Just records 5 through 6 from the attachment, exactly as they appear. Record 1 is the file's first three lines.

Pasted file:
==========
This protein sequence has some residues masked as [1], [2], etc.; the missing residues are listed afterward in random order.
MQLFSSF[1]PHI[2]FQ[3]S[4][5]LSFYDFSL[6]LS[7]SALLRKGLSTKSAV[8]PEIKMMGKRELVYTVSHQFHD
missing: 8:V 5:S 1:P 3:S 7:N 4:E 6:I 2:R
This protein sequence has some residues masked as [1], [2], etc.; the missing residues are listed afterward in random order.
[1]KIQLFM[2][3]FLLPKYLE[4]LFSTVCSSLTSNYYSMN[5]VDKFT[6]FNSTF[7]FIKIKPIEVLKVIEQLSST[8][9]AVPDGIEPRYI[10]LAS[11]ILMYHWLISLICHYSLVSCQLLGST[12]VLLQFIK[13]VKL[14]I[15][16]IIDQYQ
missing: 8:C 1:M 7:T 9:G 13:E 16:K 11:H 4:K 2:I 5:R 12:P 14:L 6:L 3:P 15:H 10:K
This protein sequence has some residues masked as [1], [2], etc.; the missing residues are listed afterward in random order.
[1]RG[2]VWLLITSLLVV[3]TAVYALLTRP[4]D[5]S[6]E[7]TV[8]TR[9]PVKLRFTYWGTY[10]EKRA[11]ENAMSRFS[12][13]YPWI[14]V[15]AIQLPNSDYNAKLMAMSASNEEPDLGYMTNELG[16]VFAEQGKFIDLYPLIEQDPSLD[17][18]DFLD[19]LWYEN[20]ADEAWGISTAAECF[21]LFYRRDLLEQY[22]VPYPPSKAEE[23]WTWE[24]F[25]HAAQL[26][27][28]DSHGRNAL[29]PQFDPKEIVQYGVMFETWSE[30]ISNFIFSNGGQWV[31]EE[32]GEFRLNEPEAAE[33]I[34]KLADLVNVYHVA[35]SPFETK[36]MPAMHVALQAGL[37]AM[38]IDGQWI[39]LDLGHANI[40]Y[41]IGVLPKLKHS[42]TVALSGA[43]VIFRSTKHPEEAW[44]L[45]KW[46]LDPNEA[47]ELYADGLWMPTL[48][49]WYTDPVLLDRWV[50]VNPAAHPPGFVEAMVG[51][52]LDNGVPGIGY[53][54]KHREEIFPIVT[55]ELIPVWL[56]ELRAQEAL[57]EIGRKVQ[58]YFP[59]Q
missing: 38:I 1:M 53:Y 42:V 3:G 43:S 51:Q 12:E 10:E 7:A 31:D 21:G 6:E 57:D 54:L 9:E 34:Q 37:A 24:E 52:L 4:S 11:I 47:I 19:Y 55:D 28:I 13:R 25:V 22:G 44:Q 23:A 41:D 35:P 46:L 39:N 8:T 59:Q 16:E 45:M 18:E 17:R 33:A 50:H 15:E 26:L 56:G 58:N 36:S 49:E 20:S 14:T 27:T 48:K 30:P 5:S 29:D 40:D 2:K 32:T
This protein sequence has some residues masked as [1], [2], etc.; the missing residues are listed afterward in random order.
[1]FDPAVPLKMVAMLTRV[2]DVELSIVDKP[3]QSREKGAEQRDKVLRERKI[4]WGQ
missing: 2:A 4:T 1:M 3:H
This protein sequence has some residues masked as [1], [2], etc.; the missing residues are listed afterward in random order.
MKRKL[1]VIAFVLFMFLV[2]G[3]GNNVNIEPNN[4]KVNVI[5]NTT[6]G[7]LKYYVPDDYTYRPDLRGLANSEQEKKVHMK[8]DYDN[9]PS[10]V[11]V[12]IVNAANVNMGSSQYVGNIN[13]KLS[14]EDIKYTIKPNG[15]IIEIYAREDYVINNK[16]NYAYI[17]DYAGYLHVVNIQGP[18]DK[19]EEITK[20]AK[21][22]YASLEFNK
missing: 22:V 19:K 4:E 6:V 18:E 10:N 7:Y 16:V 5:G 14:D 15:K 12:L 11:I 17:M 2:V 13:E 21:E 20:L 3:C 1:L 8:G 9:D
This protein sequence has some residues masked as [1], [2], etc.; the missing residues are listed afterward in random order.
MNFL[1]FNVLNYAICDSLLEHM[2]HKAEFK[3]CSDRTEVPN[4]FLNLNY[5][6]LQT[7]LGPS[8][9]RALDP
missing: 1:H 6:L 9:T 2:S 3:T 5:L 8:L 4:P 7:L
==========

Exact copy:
This protein sequence has some residues masked as [1], [2], etc.; the missing residues are listed afterward in random order.
MKRKL[1]VIAFVLFMFLV[2]G[3]GNNVNIEPNN[4]KVNVI[5]NTT[6]G[7]LKYYVPDDYTYRPDLRGLANSEQEKKVHMK[8]DYDN[9]PS[10]V[11]V[12]IVNAANVNMGSSQYVGNIN[13]KLS[14]EDIKYTIKPNG[15]IIEIYAREDYVINNK[16]NYAYI[17]DYAGYLHVVNIQGP[18]DK[19]EEITK[20]AK[21][22]YASLEFNK
missing: 22:V 19:K 4:E 6:V 18:E 10:N 7:Y 16:V 5:G 14:D 15:K 12:L 11:I 17:M 2:V 13:E 21:E 20:L 3:C 1:L 8:G 9:D
This protein sequence has some residues masked as [1], [2], etc.; the missing residues are listed afterward in random order.
MNFL[1]FNVLNYAICDSLLEHM[2]HKAEFK[3]CSDRTEVPN[4]FLNLNY[5][6]LQT[7]LGPS[8][9]RALDP
missing: 1:H 6:L 9:T 2:S 3:T 5:L 8:L 4:P 7:L